Photo: Death Row Records

While hip-hop has gone softer than baby shit in recent years, Kendrick Lamar has proven once and far all just how important battle raps can be. His verse on Big Sean‘s “Control” pretty much blindsided everyone, and caused a tidal wave of responses. Which is exactly what rap needed – a call to arms to help separate the sheep from the wolves.

Kendrick’s verse was solid, no doubt, and he didn’t mince words. Even eliciting a response from the Zen Master himself. But as far as battle rhymes go, it was still just a friendly jab. Truth is, when aligned against other notable verses, it’s just another blip on the radar. Here are five lyrics (plus a bonus ‘Pac verse) that ought to put it all into perspective.

Canibus – ‘Beasts from the East‘; (1997)

Canibus; Photo:N/AAt the height of the uber-conscious era, hip-hop was inundated with self-gratifying, slightly annoying hippie talk – a love fest that buried the art of battling under a dusty pile of crocheted hats and backpacks. And just when you thought it was going to reach a breaking point in walks Canibus who roared across the plains like a boss. Okay, so he couldn’t make a decent studio album if his life depended on it, but at the end of the day he’s still remembered as one of the greatest battle rappers of all time: [LISTEN]

"Beasts from the East"

Common – ‘The Bitch In Yoo‘; (1996)

Common; Photo: N/ACommon wasn’t always a strawberry daiquiri on the mic. He was once a gritty lyricist with enough rhymes to make your head spin. His style, up until Like Water for Chocolate, was straight Chicago – the Gaza Strip so to speak between conscious studio rap and anything goes street cyphers. “I Used to Love H.E.R.” was the jam, and of all people Ice Cube was the one to take offense, claiming that it was a shot at the West Coast. The quarrel was a no contest. Com put a lock on Cube like Debo did Craig only this time there was no random brick to save him: [LISTEN]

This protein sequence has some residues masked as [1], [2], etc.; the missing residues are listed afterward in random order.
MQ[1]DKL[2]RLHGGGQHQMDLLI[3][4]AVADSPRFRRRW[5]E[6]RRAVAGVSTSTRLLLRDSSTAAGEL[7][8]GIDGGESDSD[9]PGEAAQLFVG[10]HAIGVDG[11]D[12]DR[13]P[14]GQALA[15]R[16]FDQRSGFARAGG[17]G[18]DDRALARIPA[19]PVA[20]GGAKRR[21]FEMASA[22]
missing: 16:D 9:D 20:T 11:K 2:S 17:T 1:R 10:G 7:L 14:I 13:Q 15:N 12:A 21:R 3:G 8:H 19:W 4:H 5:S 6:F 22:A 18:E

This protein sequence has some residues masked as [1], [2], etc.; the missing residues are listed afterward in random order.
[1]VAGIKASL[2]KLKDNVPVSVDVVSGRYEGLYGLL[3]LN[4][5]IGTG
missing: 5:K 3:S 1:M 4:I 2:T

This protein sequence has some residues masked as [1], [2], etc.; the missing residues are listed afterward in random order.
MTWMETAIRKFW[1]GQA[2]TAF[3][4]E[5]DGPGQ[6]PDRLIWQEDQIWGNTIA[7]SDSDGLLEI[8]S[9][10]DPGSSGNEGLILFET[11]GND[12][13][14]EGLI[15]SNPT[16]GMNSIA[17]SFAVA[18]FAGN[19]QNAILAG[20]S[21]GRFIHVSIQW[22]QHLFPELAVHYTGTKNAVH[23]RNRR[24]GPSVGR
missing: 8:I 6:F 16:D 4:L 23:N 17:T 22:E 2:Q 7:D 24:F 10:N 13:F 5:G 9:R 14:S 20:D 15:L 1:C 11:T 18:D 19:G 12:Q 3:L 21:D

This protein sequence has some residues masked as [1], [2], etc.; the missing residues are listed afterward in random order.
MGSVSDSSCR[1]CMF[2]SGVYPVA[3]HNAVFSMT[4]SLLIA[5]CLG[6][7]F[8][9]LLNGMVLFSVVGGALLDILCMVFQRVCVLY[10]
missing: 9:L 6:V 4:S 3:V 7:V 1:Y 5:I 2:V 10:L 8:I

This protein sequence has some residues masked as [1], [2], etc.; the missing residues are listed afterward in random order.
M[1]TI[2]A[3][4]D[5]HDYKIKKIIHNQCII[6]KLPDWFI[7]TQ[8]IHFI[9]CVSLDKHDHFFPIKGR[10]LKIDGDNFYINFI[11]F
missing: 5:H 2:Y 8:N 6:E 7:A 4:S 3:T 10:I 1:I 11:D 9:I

"The Bitch in Yoo"

Queen Latifah – ‘Name Callin‘; (1996)

Queen Latifah; Photo:N/ABefore Queen Latifah was living single or hangin’ with Mr. Cooper she was crackin’ skulls as the illest female rapper alive. On this blazing diatribe she throws one haymaker after another at Foxy Brown – who at the time was taking aim at Latifah’s sexuality. Not a good idea. For one, Foxy Brown is a lyrical barnacle, hanging on to stronger other more established rappers to define her style. Queen Latifah calls her out on it, and proceeds to shred her into thin little pieces. She had no idea what hit her. Long live the Queen: [LISTEN]

"Name Callin'"

Dr. Dre – ‘Fuck Wit Dre Day‘; (1993)

Dr. Dre & Snoop; Photo:N/ANot only is The Chronic a seminal rap album, it’s also a prime example of just how badass Dr. Dre is. “Fuck Wit Dre Day” is arguably the biggest hit on the album, and in it he operates mercilessly on three MCs at once – Luke, Eazy-E, and Tim Dog. The accompanying video confirms any and all suspicion as to who it was directed at too. Each got a swipe from Dre’s mighty pimp hand, but it’s the homey Snoop who puts it all into perspective – a verse that will forever be etched on hip-hop’s back door: [LISTEN]

"Fuck Wit Dre Day"

The Notorious B.I.G. – ‘Who Shot Ya‘ & 2Pac – ‘Hit ‘Em Up‘ (1995 & 1996)

Big & Pac; Photo:N/AWhat would a list like this be without mentioning Big and ‘Pac? Their senseless bickering was the focal point of the East Coast/West Coast beef, and is an example of how senseless battle raps can be when not properly checked. Forget Cube and Common, this battle royale was the war that ended all wars. After their murders, “battles” became nothing more than studio concoctions with a few empty threats sprinkled in between. The beef began when Pac felt that Biggie was taking a jab at him with “Who Shot Ya?” [LISTEN] which Biggie denied. ‘Pac responded with “Hit ‘Em Up,” [LISTEN] and the rest, sad to say, is history:

"Who Shot Ya?"

"Hit 'Em Up"